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N. N. professeur de FLE (a vécu en Roumanie pendant 3 ans)

Si je devais expliquer a un enfant qui n’y connaît rien ce qu’est un tzigane, je lui dirais qu’il s’agit d’un homme dont les ancêtres sont venus d’Inde il y a très très longtemps pour s’installer en Europe. Victimes depuis longtemps de préjugés, tout comme les Juifs, ils ont été tenus en esclavage. Aujourd’hui, libres, ils vivent, dans des conditions précaires, dans de nombreux pays d’Europe de l’Est, notamment en Roumanie.

Avant de venir en Roumanie, j’avais, comme bon nombre de Français je crois, une image un peu romantique des Tsiganes: un peuple fier, libre et nomade aux traditions –notamment musicales- très riches. Mais pour moi, le mot tsigane était aussi associe, avant même mon départ, a l’idée de pauvreté, d’exclusion, d’incompréhension de la part des autres habitants du pays (que ce soit en Roumanie ou en France, a un moment ou les medias nous relataient régulièrement les expulsions des camps de tziganes roumains sur des terrains vagues français). De manière générale, j’associais –et j’associe toujours- le mot tsigane a celui de victime. N’ont ils pas été également victimes en masse, après les Juifs, de l’Holocauste?

Une fois en Roumanie, ma vision romantique s’est estompée mais mes autres idées sont restées. Cette première vision a quasiment disparu car la seule image que les Tziganes m’ont donne d’eux en Roumanie est celle de la pauvreté. Je n’ai rien vu d’autre. J’en ai rencontre des Tziganes éduqués, au niveau de vie décent (et musiciens entre parenthèses), mais c’était en France. Ils s’en étaient sortis…Mais je crois qu’ils ne représentent qu’une minorité.

Un tzigane de Bucarest est un Roumain. Au même titre que n’importe quel autre bucarestois. En Roumanie, je ne fais pas de différence entre Tzigane et non tzigane. Ah si, le Tzigane a souvent la peau plus mate que son compatriote non tzigane. Il a peut être aussi des mœurs différentes, un mode de vie différent. (Pour connaître ces spécificités culturelles, il suffit de se reporter a n’importe quel bon bouquin sur ce thème.) Le tzigane est aussi moins diplômé, parce que ses parents n’ont pas de quoi payer sa scolarité et les dépenses afférentes et/ou parce qu’ils pensent qu’il vaut mieux rentrer dans la vie active au plus vite (y compris très jeune, des l’enfance).

Vous les Roumains « pur sang », vous redoutez plus que tout que l’on vous prenne pour des Tziganes. Mais pour un étranger, en tout cas pour moi, un Tzigane est un Roumain comme un autre. Et ça ne me dérange pas d’entendre dans les medias français que des « Roumains » ont été évacues de leur camp, que les policiers ont démantelé un trafic mené par des « Roumains », que des « Roumains » ont envahi le centre de telle ou telle ville pour faire la manche. Parce que oui, ils ne sont pas seulement tziganes, ils sont aussi Roumains, ne vous en déplaise… Si vous ne souhaitez pas qu’ils véhiculent une si mauvaise image de votre pays a l’extérieur de vos frontières…occupez vous d’eux: favorisez leur intégration, luttez contre les préjugés, financez leur éducation. Evidemment, pour cela il faut une volonté politique. Je crois qu’en Roumanie elle n’existe pas encore. On préfère se cacher derrière cet argument: « on fait tout pour eux, ce sont eux qui ne veulent pas s’intégrer». Cet argument n’est peut être pas complètement faux mais il est loin de justifier la situation extrêmement précaire des Tziganes de Roumanie.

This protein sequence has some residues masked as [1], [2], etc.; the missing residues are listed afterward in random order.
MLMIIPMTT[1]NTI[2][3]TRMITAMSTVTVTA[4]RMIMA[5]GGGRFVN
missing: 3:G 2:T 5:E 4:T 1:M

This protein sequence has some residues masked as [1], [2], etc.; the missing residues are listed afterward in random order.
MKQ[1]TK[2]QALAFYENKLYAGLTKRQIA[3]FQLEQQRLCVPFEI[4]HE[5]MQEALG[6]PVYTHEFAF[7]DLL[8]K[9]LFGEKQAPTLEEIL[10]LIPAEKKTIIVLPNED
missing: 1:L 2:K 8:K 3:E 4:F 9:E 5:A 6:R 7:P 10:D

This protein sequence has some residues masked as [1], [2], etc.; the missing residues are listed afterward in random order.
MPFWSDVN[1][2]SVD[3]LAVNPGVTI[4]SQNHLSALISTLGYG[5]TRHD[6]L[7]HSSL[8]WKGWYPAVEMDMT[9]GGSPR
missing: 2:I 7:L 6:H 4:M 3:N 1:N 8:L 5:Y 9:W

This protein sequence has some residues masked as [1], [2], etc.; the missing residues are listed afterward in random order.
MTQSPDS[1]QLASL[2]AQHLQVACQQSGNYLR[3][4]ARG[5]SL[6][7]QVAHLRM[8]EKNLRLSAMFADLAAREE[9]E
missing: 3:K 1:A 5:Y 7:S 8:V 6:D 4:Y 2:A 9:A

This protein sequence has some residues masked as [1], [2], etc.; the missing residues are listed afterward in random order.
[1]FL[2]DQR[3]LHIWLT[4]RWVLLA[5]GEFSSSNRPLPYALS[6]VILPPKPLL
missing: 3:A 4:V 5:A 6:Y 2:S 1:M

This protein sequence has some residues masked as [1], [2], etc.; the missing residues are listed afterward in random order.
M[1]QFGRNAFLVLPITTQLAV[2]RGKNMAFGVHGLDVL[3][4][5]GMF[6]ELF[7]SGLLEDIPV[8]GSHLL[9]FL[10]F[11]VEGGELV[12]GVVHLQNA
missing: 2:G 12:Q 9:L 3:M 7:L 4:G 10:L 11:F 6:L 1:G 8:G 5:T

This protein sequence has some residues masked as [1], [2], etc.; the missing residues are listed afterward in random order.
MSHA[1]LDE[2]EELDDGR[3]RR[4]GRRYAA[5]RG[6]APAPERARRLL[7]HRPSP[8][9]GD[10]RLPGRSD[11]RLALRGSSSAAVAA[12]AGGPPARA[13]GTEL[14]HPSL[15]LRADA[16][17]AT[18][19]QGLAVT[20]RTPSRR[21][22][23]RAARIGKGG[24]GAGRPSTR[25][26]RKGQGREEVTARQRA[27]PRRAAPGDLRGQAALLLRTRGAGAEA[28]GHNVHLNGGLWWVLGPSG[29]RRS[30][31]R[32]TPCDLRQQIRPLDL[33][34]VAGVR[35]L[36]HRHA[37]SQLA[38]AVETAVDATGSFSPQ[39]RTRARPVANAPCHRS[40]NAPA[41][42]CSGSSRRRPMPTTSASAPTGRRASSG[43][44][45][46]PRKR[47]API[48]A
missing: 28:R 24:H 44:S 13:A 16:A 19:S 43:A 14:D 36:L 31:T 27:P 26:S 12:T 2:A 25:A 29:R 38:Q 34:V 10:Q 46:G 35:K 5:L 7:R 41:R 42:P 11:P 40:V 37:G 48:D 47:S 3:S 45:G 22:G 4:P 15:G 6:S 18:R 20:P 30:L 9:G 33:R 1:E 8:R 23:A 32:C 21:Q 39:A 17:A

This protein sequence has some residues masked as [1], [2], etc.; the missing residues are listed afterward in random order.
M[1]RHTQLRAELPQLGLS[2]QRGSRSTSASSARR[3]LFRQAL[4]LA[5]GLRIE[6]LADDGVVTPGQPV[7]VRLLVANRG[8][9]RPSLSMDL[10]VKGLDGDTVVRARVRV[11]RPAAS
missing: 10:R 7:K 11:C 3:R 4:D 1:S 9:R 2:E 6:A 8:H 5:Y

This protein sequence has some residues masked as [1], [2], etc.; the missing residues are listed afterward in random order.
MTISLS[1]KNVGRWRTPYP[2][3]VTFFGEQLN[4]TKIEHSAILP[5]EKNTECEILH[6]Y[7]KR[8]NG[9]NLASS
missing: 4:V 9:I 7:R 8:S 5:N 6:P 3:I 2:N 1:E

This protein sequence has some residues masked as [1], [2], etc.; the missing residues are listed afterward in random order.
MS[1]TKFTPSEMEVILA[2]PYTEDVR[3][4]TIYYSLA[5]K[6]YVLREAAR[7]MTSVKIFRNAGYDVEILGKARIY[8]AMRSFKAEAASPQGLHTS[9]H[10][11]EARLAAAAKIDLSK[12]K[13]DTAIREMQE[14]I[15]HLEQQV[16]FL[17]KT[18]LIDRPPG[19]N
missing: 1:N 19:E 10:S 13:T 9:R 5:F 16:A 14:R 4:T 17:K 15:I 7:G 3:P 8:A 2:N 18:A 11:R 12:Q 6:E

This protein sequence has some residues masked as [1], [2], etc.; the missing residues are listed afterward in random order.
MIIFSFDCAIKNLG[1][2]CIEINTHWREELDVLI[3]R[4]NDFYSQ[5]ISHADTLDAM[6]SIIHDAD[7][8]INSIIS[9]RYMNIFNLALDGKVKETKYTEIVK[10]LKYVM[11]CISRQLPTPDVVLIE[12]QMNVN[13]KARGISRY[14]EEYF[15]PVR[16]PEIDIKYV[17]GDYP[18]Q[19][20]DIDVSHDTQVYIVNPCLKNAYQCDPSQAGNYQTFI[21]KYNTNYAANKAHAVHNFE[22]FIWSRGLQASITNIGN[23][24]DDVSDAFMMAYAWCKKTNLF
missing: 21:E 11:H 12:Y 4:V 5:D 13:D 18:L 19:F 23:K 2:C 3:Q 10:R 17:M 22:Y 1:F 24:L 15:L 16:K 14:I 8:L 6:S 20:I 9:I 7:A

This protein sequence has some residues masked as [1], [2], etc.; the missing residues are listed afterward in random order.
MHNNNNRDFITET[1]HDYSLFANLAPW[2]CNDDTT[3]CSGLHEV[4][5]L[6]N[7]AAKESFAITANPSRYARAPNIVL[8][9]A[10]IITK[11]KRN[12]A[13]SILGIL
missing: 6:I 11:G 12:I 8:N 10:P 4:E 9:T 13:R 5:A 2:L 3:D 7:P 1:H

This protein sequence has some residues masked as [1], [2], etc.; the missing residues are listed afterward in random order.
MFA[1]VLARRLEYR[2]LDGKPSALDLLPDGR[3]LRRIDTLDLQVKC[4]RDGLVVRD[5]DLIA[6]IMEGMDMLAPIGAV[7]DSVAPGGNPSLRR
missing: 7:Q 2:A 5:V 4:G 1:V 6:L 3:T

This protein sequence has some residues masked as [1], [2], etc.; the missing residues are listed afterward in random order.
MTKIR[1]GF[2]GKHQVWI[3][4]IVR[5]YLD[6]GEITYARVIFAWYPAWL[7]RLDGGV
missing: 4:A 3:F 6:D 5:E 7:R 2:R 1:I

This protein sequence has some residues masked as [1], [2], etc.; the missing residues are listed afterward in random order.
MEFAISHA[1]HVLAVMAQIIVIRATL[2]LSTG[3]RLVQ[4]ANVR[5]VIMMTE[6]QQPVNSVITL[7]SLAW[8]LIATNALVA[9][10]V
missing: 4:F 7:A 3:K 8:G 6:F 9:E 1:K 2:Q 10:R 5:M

Oula, je m’emporte! Ce n’est pas contre toi, mais contre les préjugés –pour ne pas dire le racisme- de beaucoup de tes compatriotes… Lorsque je suis arrivée en Roumanie, combien de fois n’ai je pas entendu que je devais être sur mes gardes face aux tziganes, que c’étaient des voleurs, des mendiants, qu’ils étaient sales, fainéants… Au bout du compte, je n’ai jamais eu de mauvaise expérience avec des Tziganes mais combien de smecheri si pacaleli ai-je subies ou vues (sans gravite mais tout de même…) de la part de Roumains pas tziganes du tout…

Le mode de vie des Tziganes? Aucune idée, il aurait fallu vivre avec eux en immersion totale. J’ai vu quelques tziganes a Bucarest ou a la campagne mais je ne pourrais pas généraliser et parler du comportement et du style de vie des tziganes.

Les quelques tziganes que j’ai vus sont les enfants qui mendient dans le métro, les femmes qui balaient les trottoirs, ceux qui passaient sous mes fenêtres avec leur misérable attelage pour récupérer ce qui pouvait traîner ainsi qu’une poignée de tziganes fort bien habilles – de manière traditionnelle- et qui assistaient a la messe d’un église néo-protestante.

Alors, il serait malhonnête de ma part de tirer de grandes conclusions sur le mode de vie des tziganes a partir de ces quelques personnes…

N. A., femme d’expatrié (a vécu en Roumanie pendant 3 ans)

Partie de la population ou ethnie en marge de la société avec ses propres valeurs, sa propre culture.

Sans idée préconçue, je pense a des gens qui vivent essentiellement en ghettos.

Les roumains ont une nationalité, sont intégrés dans une société avec ses modes de fonctionnement. Le roumain a une appartenance sociale et culturelle a son pays.

Le tsigane n’ a pas de patrie propre puisqu’ on en trouve dans d’ autres pays.

Le tsigane est présent dans tous les pays avec toujours le même mode de fonctionnement